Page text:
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«Global TrusT and EThics in FinancE Innovative Ideas from the Robin Cosgrove Prize Carol Cosgrove-Sacks / Paul H. Dembinski Editors Trust and Ethics in ...»

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the EU: Recent initiatives and Proposals”:


De la Dehasa, G., 2007. “How to avoid further credit and liquidity conference crises”: www.voxeu.org.

Ferguson et al. 2007. International Financial Stability. Geneva: CEPR and ICMB.

Levich, et al. 2002. Ratings, Rating Agencies and the Global Financial System.

Washington: Springer.

Mariano, B., 2008. “Do reputational concerns lead to reliable ratings?” See www. voxeu.com.

Perkings, T., 2007. “Misguided or Misunderstood?” Globe and Mail. 7 September 2007. www.theglobeandmail.com/report-on-business/article780146.ece Portes, R., 2008. “Rating Agency Reform”. See www.voxeu.org/index.php?q=node/887.

Reinhart, C., 2008. “Reflections on the international dimensions and policy lessons of the US sub-prime crisis”. See www.voxeu.org.

US Congress, 2008. Transcript: House Oversight and Government Policy Committee. 22 October 2008. oversight.house.gov/story.asp?ID=2250.

256 Trust and Ethics in Finance Appendix: Current Regulatory Framework for CRAs (EU and US) ^




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Today’s world is a world of increasing differences. There are objections to the previous statement, but the World Bank’s figures are selfexplanatory. They point to a scenario whereby extreme poverty of the world’s poorest would have dramatically increased in the past 20 years in Sub-Saharan Africa, whereas South and East Asia have benefited from the phenomenal growth of China and India.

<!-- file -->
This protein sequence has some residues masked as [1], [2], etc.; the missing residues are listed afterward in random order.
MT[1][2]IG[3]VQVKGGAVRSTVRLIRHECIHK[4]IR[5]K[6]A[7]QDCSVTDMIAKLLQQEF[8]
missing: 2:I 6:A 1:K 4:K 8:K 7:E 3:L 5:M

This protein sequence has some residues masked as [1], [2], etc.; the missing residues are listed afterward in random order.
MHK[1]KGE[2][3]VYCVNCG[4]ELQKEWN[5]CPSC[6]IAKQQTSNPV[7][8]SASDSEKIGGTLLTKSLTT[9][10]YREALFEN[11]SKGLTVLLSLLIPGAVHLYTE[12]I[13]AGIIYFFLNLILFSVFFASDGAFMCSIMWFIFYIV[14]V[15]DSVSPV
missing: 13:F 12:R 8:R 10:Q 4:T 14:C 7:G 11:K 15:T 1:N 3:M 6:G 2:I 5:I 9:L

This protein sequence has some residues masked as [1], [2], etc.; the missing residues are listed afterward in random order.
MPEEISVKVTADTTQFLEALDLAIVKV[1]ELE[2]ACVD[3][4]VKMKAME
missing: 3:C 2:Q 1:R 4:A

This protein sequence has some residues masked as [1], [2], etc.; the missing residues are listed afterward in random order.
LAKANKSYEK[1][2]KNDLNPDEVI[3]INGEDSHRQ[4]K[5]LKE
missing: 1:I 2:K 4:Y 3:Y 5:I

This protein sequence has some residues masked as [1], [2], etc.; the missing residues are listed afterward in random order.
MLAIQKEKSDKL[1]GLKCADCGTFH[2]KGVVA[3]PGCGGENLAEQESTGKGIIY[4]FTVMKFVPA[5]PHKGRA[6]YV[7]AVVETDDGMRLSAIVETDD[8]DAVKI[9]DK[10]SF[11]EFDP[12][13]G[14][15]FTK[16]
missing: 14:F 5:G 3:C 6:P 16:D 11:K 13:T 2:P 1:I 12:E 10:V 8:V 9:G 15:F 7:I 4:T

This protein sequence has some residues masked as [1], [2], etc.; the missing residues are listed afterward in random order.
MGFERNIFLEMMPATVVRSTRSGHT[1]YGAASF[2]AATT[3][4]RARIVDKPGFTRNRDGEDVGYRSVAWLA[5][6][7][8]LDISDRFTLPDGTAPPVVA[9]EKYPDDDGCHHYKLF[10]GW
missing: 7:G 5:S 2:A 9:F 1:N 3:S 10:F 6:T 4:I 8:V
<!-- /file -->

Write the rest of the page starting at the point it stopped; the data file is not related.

There is overconfidence and a lack of realism in the first world as to how to tackle the situation that worsens day by day. Many individuals in the rich world, who are not directly involved with the difficulties faced by emerging economies, do not realise the depth and severity of the problems the poor encounter, or the degree to which the latter affect the daily lives of millions of people.

No easy solution seems feasible or applicable. There have been, and there are interesting initiatives that, provided their success, could bring first and third world closer together in terms of income, growth opportunities and share of the pie. However although apparently straightforward, these proposals remain simplistic and hard to implement within 258 Trust and Ethics in Finance the present regulatory framework, even if this may be possible on the long run. This situation is exacerbated by the fact that the individual is greedy by definition.